What Neil Young’s departure from Spotify means for investors in his music

Written by on January 28, 2022

Spotify removed Neil Young’s music yesterday (Jan.26) after the singer called out the streaming service for allowing covid-19 disinformation to circulate on the platform.

Young briefly posted a letter on Jan. 24 accusing Spotify of “spreading fake information about vaccines” through podcast host Joe Rogan, and asking to have his music removed from the platform. Rogan has drawn criticism for elevating false claims about coronavirus and the covid-19 vaccine on his show, The Joe Rogan Experience, which streams on Spotify. 

“They can have Rogan or Young. Not both,” the singer wrote.

Spotify chose Rogan, and honored Young’s wish. The decision could have financial implications not only for Young, but also the investors who purchased a 50% stake in his songwriting catalog last year.

Young expected to lose 60% of streaming revenue

The singer, who has more than 6 million monthly listeners on Spotify, wrote in a public letter that he stands to lose 60% of his worldwide streaming income from the decision. While artists typically generate just a fraction of their total income from streaming, Young has fewer revenue streams than others: He’s never licensed his songs for commercial use, and hasn’t played a live show since September 2019. “He’ll take a hit,” says George Howard, a professor of music management and business at Berklee College of Music. “It’s not immaterial.”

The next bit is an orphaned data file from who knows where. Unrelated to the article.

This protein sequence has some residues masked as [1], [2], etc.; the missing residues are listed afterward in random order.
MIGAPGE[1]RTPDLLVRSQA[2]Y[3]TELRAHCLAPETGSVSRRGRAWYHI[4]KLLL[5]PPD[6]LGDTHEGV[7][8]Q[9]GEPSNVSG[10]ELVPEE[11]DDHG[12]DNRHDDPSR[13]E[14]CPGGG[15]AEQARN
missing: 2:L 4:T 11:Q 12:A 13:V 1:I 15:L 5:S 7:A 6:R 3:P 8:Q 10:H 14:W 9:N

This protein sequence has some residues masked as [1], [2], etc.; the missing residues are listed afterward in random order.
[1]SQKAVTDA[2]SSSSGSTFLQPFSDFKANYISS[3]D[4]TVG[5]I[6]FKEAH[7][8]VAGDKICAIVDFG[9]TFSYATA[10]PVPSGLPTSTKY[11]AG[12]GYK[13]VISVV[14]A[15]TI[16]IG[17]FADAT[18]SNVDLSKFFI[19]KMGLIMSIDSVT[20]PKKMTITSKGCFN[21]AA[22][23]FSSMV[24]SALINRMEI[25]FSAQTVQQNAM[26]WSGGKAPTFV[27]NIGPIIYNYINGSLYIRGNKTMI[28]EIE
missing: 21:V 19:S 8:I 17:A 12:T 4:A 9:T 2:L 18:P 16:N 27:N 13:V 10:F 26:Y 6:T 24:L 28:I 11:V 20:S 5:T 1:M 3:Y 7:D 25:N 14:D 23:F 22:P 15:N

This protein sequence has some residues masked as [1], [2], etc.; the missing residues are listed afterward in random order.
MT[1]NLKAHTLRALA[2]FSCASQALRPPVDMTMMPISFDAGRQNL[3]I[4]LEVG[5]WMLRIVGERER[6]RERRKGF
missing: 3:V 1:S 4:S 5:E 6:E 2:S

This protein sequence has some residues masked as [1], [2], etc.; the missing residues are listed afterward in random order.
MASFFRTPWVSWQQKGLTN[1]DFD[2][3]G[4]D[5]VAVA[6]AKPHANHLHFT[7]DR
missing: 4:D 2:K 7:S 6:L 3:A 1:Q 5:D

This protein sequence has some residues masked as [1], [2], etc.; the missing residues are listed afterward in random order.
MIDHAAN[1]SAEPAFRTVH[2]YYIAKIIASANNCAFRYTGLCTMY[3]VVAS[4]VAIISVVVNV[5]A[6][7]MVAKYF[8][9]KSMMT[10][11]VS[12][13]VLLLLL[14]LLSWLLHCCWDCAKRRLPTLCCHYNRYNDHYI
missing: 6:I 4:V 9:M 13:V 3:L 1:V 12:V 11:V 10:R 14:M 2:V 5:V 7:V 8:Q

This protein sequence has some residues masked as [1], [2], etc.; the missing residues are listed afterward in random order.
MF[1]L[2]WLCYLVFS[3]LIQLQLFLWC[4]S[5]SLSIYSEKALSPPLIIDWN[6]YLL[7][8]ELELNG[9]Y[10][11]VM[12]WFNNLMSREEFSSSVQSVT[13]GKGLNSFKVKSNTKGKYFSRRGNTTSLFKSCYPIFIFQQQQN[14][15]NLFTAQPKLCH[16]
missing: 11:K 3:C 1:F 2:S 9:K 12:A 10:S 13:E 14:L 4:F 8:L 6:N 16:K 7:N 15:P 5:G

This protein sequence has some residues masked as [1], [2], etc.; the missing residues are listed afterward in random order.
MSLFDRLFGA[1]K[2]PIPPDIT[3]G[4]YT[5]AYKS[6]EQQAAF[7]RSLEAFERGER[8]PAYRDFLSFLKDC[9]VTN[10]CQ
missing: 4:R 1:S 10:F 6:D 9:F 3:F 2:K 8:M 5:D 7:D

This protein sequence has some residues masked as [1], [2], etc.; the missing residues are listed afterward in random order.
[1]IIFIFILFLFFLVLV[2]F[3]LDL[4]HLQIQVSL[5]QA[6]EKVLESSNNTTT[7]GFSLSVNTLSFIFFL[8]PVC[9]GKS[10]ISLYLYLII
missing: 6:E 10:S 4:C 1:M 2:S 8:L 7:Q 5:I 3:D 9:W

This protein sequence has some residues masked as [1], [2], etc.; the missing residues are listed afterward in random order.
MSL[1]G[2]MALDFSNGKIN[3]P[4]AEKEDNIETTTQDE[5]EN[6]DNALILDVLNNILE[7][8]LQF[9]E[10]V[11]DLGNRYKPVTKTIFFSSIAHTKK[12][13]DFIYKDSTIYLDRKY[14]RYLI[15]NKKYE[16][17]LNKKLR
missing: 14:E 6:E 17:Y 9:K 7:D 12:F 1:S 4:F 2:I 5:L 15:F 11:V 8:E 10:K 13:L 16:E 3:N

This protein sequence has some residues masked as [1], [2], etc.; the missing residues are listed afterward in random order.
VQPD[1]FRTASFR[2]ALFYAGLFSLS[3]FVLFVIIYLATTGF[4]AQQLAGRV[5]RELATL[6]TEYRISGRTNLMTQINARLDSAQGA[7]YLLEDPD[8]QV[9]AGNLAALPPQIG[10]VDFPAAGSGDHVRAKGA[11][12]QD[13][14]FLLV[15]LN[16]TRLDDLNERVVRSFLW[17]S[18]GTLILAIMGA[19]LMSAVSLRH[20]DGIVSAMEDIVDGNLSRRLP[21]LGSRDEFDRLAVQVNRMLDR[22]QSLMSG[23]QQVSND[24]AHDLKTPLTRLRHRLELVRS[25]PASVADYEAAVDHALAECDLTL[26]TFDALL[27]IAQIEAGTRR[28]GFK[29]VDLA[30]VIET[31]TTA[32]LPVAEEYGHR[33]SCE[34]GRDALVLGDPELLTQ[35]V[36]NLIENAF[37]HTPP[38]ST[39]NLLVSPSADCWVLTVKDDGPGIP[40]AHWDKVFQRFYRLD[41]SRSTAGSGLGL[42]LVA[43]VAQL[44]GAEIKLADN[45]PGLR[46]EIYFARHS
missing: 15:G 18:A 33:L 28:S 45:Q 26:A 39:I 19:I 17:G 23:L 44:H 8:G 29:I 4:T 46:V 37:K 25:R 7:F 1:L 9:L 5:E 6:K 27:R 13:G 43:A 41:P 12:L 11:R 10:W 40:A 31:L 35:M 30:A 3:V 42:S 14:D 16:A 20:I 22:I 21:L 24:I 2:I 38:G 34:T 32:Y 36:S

As for Hipgnosis Songs Fund, the Blackstone-owned firm that bought a 50% stake in Young’s songwriting catalog for an estimated $150 million last year, they’ll likely see their investment in the artist’s music depreciate as well. “They were betting on recovering their massive investment through the continuing growth of streaming,” Howard says. Now any streaming royalties that Young and Hipgnosis were collecting from the world’s most popular streaming service will be gone.

Howard says he hopes this will serve as a wakeup call for investment firms that have been aggressively pursuing artists’ catalogs in recent years, with musicians from Bruce Springsteen to Stevie Nicks selling the rights to their music. “I hope this does send a chilling effect out through the marketplace so they stop viewing this art as just any other kind of commodity.”

Decision points to where Spotify’s loyalties lie

Spotify’s decision to side with Rogan speaks to where their business focus is directed as they pursue a shift to podcasting, which helped boost the platform’s subscriber base by 24% in 2020. The company paid more than $100 million back in 2020 to license Rogan’s content, which has since become the most-streamed podcast on Spotify.

The company has previously said it bans “false or dangerous deceptive content about covid-19, which may cause offline harm and/or pose a direct threat to public health,” but it doesn’t list such a policy in its user guidelines or summaries of prohibited content.

Spotify said in a statement on Jan. 26 it regretted Young’s decision but hoped to welcome him back to the platform soon. The company said it’s removed 20,000 podcast episodes related to covid-19 since the start of the pandemic.

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